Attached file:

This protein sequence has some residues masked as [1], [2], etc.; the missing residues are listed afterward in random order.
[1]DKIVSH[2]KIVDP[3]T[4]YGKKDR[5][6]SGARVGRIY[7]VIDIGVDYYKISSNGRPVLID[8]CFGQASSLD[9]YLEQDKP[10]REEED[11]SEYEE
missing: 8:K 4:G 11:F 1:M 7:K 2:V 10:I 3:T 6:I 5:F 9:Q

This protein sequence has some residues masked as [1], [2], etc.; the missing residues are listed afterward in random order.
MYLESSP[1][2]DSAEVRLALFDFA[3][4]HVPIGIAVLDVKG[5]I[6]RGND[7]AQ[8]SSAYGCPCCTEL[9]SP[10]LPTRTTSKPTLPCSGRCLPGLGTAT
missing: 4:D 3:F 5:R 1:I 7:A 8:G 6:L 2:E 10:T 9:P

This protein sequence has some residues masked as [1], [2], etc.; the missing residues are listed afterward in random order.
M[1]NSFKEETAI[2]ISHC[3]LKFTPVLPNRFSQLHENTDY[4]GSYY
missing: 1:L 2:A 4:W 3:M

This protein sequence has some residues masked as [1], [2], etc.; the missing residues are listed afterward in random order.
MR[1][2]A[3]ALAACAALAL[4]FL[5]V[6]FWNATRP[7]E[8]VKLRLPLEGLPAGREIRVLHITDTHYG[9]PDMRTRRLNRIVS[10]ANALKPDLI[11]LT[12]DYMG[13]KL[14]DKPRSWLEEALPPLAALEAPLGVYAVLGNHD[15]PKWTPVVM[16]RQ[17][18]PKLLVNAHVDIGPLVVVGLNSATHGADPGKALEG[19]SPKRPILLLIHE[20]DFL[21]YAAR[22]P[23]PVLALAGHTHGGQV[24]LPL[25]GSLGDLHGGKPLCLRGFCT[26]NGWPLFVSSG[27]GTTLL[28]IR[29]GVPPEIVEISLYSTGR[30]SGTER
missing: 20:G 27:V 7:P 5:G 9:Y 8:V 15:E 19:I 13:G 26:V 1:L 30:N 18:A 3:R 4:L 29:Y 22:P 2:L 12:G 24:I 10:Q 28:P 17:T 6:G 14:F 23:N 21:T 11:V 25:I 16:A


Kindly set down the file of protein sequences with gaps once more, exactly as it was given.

This protein sequence has some residues masked as [1], [2], etc.; the missing residues are listed afterward in random order.
[1]DKIVSH[2]KIVDP[3]T[4]YGKKDR[5][6]SGARVGRIY[7]VIDIGVDYYKISSNGRPVLID[8]CFGQASSLD[9]YLEQDKP[10]REEED[11]SEYEE
missing: 8:K 4:G 11:F 1:M 7:K 2:V 10:I 3:T 6:I 5:F 9:Q

This protein sequence has some residues masked as [1], [2], etc.; the missing residues are listed afterward in random order.
MYLESSP[1][2]DSAEVRLALFDFA[3][4]HVPIGIAVLDVKG[5]I[6]RGND[7]AQ[8]SSAYGCPCCTEL[9]SP[10]LPTRTTSKPTLPCSGRCLPGLGTAT
missing: 4:D 3:F 5:R 1:I 7:A 8:G 6:L 2:E 10:T 9:P

This protein sequence has some residues masked as [1], [2], etc.; the missing residues are listed afterward in random order.
M[1]NSFKEETAI[2]ISHC[3]LKFTPVLPNRFSQLHENTDY[4]GSYY
missing: 1:L 2:A 4:W 3:M

This protein sequence has some residues masked as [1], [2], etc.; the missing residues are listed afterward in random order.
MR[1][2]A[3]ALAACAALAL[4]FL[5]V[6]FWNATRP[7]E[8]VKLRLPLEGLPAGREIRVLHITDTHYG[9]PDMRTRRLNRIVS[10]ANALKPDLI[11]LT[12]DYMG[13]KL[14]DKPRSWLEEALPPLAALEAPLGVYAVLGNHD[15]PKWTPVVM[16]RQ[17][18]PKLLVNAHVDIGPLVVVGLNSATHGADPGKALEG[19]SPKRPILLLIHE[20]DFL[21]YAAR[22]P[23]PVLALAGHTHGGQV[24]LPL[25]GSLGDLHGGKPLCLRGFCT[26]NGWPLFVSSG[27]GTTLL[28]IR[29]GVPPEIVEISLYSTGR[30]SGTER
missing: 20:G 27:V 7:P 5:G 9:Y 8:V 15:E 19:I 13:G 26:V 1:L 30:N 18:A 3:R 4:L 29:Y 22:P 2:L 12:G 24:I 10:Q 28:P 17:T 6:G 14:F 23:N 21:T 11:V 25:I 16:A